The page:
Of the dozens of time-wasting shots in the dark human rights cases brought by the men charged with killing Daphne Caruana Galizia, one paid off today.
George Degiorgio stands accused of being one of Daphne’s killers. He denies any wrongdoing.
The prosecution’s case says that he was the man who sailed his brother’s boat outside Grand Harbour four years ago. He is believed to have set out at 8am and waited there until his brother and Vince Muscat told him Daphne was coming out of her house. They called him over a burner phone they had bought for the purpose which they threw away after the crime was done.
The events reconstructed by the prosecution say that that morning George Degiorgio had made a mistake that gave the game away. He was out of credit for the burner phone so he used his regular phone to call a friend to top him up. First he called one friend who couldn’t help him. And then he called another.
Those conversations were overheard because George Degiorgio had been on the listening list of the security services. They had been tipped off some 8 months earlier by Italian security services who asked their Maltese colleagues for help.
George Degiorgio is believed to have been a serial criminal, a suggestion he denies. He is believed to have been involved in multiple dirty jobs, a mafia button man who kept getting away with crimes because he avoided making mistakes. On 16 October 2017 he made a mistake and as a result he and his accomplices are awaiting trial, facing a possible life sentence, just for this last crime they are accused of having managed to commit.
In spite of the fact that more burner phones were found sunk next to the one he used for the killing of Daphne he has not yet been charged with any other crime.
Today the first hall of the civil court presided by Toni Abela found that George Degiorgio’s right to privacy was breached when his conversations with the mates he contacted to top him up were overheard by the security services. The conversations were subsequently used in evidence against George Degiorgio.
The same court did not find Degiorgio’s right to a fair hearing has been breached though the court did complain the police did not investigate how this evidence found its way to the press.
The issue again rests on the warranting procedure for wiretapping. Toni Abela agreed with George Degiorgio’s argument that the 6-month warrant used to listen in on his conversations expired a month or so before the day he and his comrades chose to kill Daphne.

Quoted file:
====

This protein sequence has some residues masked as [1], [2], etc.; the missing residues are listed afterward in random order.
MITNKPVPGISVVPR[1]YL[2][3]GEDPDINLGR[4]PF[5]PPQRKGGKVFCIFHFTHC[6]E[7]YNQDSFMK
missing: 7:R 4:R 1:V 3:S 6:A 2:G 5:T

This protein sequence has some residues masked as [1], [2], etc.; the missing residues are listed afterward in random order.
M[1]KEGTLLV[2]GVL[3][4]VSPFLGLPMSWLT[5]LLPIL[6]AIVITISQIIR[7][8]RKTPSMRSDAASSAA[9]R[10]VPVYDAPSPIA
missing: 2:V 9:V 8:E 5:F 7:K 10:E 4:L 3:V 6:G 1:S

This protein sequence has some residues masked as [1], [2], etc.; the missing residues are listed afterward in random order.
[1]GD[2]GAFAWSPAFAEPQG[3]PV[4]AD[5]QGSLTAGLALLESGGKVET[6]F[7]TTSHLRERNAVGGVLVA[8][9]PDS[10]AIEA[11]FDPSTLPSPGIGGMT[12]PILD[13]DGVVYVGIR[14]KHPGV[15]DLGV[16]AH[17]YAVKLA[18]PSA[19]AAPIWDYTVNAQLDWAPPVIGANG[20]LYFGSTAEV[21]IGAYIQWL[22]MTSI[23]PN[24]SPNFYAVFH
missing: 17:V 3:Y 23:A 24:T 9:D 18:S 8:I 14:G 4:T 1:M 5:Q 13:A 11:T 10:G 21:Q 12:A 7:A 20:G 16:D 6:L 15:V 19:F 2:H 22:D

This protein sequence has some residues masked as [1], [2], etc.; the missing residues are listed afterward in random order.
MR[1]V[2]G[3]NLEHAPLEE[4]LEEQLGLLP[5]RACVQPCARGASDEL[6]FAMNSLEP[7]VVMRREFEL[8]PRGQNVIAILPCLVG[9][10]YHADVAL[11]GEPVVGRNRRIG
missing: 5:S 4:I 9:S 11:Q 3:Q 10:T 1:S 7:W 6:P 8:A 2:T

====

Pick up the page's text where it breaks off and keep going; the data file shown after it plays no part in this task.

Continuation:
The court ordered the state to pay George Degiorgio €10,000 to compensate him for the intrusion of his privacy. Far be it from the state to listen to someone’s conversations while they’re in the very private process of killing a journalist.
The €10,000 grates. George Degiorgio has been under arrest since the first week of December of 2017. A date for his trial, though imminent, is still unknown. Almost certainly, more legal questions about his human rights have been asked of our courts and answered by them than for anyone in our history living or dead.
George Degiorgio did not ask the court to discuss whether Daphne’s privacy was intruded upon when he watched her through the window of her study as his accomplices and he trained on her the cross-hairs mounted on a rusty rifle. Was Daphne’s privacy invaded as they watched her movements from the ridge across the valley from her home? Was her privacy disturbed when they, allegedly, discussed her movements with a government minister who, allegedly, had already imagined her elimination?
Does Daphne deserve €10,000 in compensation for having her privacy distracted by a car bomb that ended her life?
Our civilisation and collective decency are measured by our willingness to treat the worst among us within the limits of the law. That treatment is not denied even to people whose actions are in complete contempt of the law. But our civilisation and decency are also measured by giving due punishment to those among us who hurt others, kill them even.
It feels to me odd that George Degiorgio should be enjoying while he’s shuffling between the mobile phone he uses to speak to his assassin friends, the mobile phone he uses to denotate the bomb that kills his victim, and the mobile phone he uses to tell his mistress to open a bottle of wine for him to reward him for a hard day’s work.
This shouldn’t make a difference in the case against the Degiorgios at the trial. The question of the admissibility of evidence taken from wiretaps has been settled by the Appeals Court and now the trial must go ahead with the rest of the evidence the prosecution has.
Doesn’t make today’s decision any less annoying though.